As he enters his next ten years, as marriage and fatherhood have radically altered his priorities and his proclivities, one wonders what Chris Seaver will dream up next. He already has something entitled I Spit Chew On Your Grave making the convention rounds (can somebody say redneck revenge splatter film???) and he promises to continue cranking out the LBP product as long as the audience wants him to. Judging from his continued growth as a filmmaker, as well as the overreaching talent on display, Seaver should have several more decades in the limelight. Anyone who doubts that need only check out Terror at Bloodfart Lake and Deathbone - Third Blood Part VII: The Blood of Deathbone to understand why. 

by Bill Gibron

5 Apr 2009


Oh boy - here we go again.

It’s been a little less than three years since UK trickster Sacha Baron Cohen has been out of the cinematic limelight, and the world has actually been better for it. For everyone who thought his ambush comedy Borat: Cultural Learnings of America for Make Benefit Glorious Nation of Kazakhstan would reset the standard for big screen satire, the Apatow based truth is tough to swallow. Indeed, Cohen’s creative bent, which basically mandates that real people interact with his over the top, politically incorrect conceits, dissipated along with the mainstream fortunes of Johnny Knoxville, Bam Margera, and the rest of the similarly styled Jackass crew. And while the Brit wit has been off manufacturing his next film, the world of humor has stumbled over into frat boy bromance territory masterminded by the Freaks and Geeks guru and his FoA pact.

All of which leaves the fortunes for the upcoming Brüno (also given an unwieldy subtitle - Delicious Journeys Through America for the Purpose of Making Heterosexual Males Visibly Uncomfortable in the Presence of a Gay Foreigner in a Mesh T-Shirt) up in the air. Taking another character from his Ali G Show and sending ‘him’ off into the straits of Bible Belt America may seem like something clever, but let’s not forget the love it/loathe it revisionism that faced the comic’s previous character from Kazakhstan. While funny, it wasn’t the full blown rewriting of the laughfest rulebook that many felt it would be. In fact, some saw this emperor as half-dressed the first time around. They continue to wonder how long it would be before the rest of the faux funny business façade would drop off and disappear.

One look at the ersatz ribald “Red Band” trailer for Brüno indicates that said designer duds are now indeed just a birthday suit. As he did with race in Borat, Cohen attempts to turn gender equity and lifestyle choice into the savage social commentary with unlikely everyday Americans (and occasional oddballs) taking the brunt of his brutalizing. Homophobia is played up, as are any issues involving masculinity, machismo, and manliness. Cohen is shown attending self defense classes, asking how the nonplused instructor would defend himself against dildos. There are also moments of man-on-man action, full frontal nudity, and the always surreal setting of fashion shows and the accompanying Weeks in both New York and abroad. Probably the most controversial moments occurs when Brüno “adopts” an African baby. As a crowd of startled individuals look on, Cohen commences to throw every racial stereotype onto the fire as fuel for the crowd’s increasing rage.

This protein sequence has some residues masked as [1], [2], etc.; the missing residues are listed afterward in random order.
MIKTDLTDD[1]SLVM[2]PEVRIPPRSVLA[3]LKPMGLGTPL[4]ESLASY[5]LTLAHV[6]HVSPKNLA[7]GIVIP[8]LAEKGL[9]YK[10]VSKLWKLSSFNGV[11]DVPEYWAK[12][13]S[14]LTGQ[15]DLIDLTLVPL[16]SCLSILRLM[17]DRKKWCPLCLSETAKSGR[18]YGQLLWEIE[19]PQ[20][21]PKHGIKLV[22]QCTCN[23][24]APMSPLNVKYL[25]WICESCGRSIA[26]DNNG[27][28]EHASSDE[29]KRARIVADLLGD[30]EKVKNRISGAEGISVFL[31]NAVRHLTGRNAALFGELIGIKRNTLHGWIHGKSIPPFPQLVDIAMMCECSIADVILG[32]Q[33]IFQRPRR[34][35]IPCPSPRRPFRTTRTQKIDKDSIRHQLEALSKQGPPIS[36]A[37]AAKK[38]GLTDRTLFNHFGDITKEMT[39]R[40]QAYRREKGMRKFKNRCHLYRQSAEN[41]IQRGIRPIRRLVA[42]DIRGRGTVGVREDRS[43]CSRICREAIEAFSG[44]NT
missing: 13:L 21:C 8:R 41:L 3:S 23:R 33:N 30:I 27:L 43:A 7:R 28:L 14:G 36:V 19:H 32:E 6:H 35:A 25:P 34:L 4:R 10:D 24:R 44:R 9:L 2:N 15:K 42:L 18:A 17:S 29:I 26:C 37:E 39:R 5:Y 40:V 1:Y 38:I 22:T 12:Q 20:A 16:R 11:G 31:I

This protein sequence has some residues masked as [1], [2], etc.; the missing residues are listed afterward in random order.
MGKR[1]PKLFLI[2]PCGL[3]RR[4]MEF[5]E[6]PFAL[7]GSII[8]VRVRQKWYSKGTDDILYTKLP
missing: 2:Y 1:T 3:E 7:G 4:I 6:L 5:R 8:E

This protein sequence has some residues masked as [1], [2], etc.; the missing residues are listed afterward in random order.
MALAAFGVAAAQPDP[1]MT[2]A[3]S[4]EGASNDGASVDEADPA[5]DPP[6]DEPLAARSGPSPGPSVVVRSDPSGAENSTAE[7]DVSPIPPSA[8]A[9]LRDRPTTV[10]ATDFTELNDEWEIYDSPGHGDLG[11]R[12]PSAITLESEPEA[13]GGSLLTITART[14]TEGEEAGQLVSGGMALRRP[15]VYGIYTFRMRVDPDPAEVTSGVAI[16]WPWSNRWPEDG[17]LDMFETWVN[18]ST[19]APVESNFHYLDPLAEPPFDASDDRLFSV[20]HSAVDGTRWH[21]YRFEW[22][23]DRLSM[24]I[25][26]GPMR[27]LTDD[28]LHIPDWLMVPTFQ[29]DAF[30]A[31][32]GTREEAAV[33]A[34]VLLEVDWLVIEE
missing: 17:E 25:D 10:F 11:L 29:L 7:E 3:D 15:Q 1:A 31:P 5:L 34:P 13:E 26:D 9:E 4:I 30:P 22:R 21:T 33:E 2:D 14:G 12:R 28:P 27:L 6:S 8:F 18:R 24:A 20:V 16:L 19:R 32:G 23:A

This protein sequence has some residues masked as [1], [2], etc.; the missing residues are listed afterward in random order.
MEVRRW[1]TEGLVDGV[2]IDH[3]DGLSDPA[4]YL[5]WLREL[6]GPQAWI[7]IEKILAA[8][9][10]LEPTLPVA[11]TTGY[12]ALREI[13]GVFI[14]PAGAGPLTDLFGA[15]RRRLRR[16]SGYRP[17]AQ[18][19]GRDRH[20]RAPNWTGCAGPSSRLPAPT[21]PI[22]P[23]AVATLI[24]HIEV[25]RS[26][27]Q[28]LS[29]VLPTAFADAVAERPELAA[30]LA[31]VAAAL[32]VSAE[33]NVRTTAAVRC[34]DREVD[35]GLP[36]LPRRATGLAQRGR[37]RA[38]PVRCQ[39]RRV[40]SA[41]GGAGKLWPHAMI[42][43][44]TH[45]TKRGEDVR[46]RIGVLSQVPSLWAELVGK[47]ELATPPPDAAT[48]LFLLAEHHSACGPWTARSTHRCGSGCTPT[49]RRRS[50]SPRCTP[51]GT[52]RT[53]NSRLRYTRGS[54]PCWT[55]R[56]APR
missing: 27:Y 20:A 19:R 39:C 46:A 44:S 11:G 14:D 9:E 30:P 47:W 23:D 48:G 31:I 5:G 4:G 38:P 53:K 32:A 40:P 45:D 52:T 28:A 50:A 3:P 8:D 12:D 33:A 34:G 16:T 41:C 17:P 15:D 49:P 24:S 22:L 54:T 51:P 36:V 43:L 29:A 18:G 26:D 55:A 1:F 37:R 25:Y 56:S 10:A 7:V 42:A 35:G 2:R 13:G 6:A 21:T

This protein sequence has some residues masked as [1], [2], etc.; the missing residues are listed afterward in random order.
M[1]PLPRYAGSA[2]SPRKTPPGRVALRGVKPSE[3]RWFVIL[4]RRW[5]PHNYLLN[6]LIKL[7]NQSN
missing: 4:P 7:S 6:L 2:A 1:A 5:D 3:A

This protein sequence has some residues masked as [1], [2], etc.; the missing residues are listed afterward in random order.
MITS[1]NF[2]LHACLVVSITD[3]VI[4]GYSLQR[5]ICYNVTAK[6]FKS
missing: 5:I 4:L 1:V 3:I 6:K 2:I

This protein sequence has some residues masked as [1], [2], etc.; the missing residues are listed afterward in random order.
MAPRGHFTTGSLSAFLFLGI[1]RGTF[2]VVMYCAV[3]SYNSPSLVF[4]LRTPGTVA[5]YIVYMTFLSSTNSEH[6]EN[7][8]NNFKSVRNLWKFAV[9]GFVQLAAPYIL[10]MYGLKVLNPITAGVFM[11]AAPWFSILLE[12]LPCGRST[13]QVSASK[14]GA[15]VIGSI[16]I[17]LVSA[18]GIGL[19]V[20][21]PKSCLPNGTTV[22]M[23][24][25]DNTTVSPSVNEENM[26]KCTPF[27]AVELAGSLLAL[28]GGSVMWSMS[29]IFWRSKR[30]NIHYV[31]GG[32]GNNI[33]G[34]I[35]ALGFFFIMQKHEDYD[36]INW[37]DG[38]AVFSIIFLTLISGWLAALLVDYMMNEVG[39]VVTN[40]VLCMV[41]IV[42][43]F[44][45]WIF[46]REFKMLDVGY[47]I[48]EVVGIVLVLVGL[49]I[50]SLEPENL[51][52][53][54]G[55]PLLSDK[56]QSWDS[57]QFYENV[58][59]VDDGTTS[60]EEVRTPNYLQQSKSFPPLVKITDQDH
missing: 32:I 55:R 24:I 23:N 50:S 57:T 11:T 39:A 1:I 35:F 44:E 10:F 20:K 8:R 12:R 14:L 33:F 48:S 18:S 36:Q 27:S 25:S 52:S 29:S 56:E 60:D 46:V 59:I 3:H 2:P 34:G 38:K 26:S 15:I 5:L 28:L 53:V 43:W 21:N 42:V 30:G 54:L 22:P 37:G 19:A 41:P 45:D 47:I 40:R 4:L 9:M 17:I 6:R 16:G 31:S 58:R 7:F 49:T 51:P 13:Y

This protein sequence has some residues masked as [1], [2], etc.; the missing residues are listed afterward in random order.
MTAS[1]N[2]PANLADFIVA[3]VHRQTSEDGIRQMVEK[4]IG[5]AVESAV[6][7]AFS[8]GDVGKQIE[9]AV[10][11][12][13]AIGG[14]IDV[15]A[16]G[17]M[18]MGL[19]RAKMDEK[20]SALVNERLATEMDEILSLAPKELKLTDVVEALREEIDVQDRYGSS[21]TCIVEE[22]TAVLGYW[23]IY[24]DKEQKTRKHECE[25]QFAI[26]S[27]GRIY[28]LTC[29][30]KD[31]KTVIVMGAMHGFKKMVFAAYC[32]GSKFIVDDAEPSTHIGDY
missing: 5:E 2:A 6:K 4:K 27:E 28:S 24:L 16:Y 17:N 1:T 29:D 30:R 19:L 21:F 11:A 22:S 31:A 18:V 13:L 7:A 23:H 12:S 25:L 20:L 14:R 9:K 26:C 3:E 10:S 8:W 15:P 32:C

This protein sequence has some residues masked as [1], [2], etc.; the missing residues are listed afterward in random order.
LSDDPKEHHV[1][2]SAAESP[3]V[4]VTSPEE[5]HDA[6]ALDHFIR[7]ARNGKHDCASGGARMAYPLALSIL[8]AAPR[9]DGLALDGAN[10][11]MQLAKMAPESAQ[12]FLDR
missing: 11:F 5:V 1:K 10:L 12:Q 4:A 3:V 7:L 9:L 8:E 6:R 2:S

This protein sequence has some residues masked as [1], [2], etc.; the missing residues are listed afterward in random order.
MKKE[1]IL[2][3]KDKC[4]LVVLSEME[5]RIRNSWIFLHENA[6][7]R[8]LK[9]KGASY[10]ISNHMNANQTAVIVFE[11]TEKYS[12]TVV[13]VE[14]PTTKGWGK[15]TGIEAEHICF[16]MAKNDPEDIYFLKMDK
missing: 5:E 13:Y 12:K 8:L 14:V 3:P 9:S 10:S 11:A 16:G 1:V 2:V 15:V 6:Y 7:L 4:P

Scandal is nothing new for Cohen, or for Brüno for that matter. There have been reports during production of fights with designers, near arrests, ruined bits (mostly because of the actor’s new higher profile), and an overall inability to fool all the people all the time. Then, a little over two weeks ago, the MPAA slapped the film with the commercial kiss of death known as an NC-17. One assumes it’s for sequences like the one which has a couple of half dressed gay men “making out” in front of a group of flabbergasted rednecks. Naturally, such a judgment is being used to Brüno’s advantage. Director Dan Mazer (a Borat vet, stepping in for an MIA Larry Charles) has stated that, while he will edit the film to meet the MPAA - and studio - mandates, the “Unrated” DVD will be ‘amazingly awesome’.

Still, all of this pre-publicity (the film doesn’t hit theaters until 10 July) begs a certain question regarding content, to wit - are people really interested in seeing this kind of comedy once again? For all its oversized (and since recanted) praise and box office conquering, Borat succeeded primarily because there was nothing like it before. No one had attempted to mesh reality with fiction in such a massively mock documentary design. Sure, there was a Candid Camera type quality to what Cohen and company were doing, but they never made any bones about the individuals in the lens. The people the production interacted with were fooled, but the lack of any ‘hidden’ facet meant they were unknowingly complicit in the ruse. By the end, when the film was raking in the cash, lawsuits came, but not because the plaintiffs had an actual case. As with most participants left outside of success, they simply wanted a piece of the pie.

And yet Cohen hasn’t really tried to broaden his comedic perspective here. This looks like Borat recast in mincing metrosexual satire. Laughs are supposed to come from bigots staring bug-eyed as Queer Nation makes its musky, man-love stand. At least our Kazakhstani reporter had some old school superstitions (the entire “gypsy tears” routine) to expand its scope. One fears that Brüno won’t be able to move beyond its basic one note ideal. No matter the character’s status as a Euro-trash fashionista, there is only so much one can do with sexuality. After a while, the gags become obvious and labored. Indeed, watching the Red Band trailer, one senses that this will feel like a TV length sketch stretched to movie size sameness.

When he appeared in Tim Burton’s brilliant take on Stephen Sondheim’s majestic Sweeney Todd, many argued that Cohen was finally embracing his undeniable talents and moving beyond the ‘gotcha’ groove that brought him to the forefront of fame. Even with Brüno on the horizon, they sense the actor/comedian’s desire to break free from the self-made mold and expand his cinematic status. Here’s hoping that with the final aspect of his Ali G Show finally making it to movie screens, he’ll drop the ‘madman on the street’ shtick and really trade on his seemingly remarkable skills. In some ways, Sacha Baron Cohen is indicative of the British post-modern ideal of wit. Like Russell Brand, or Ricky Gervais, they will take a certain type and basically beat it into the ground until audiences and admen are sick of it. Brüno will truly test whether Cohen can continue on this path. Here’s betting that, come August, he’ll be gratefully going in a different direction.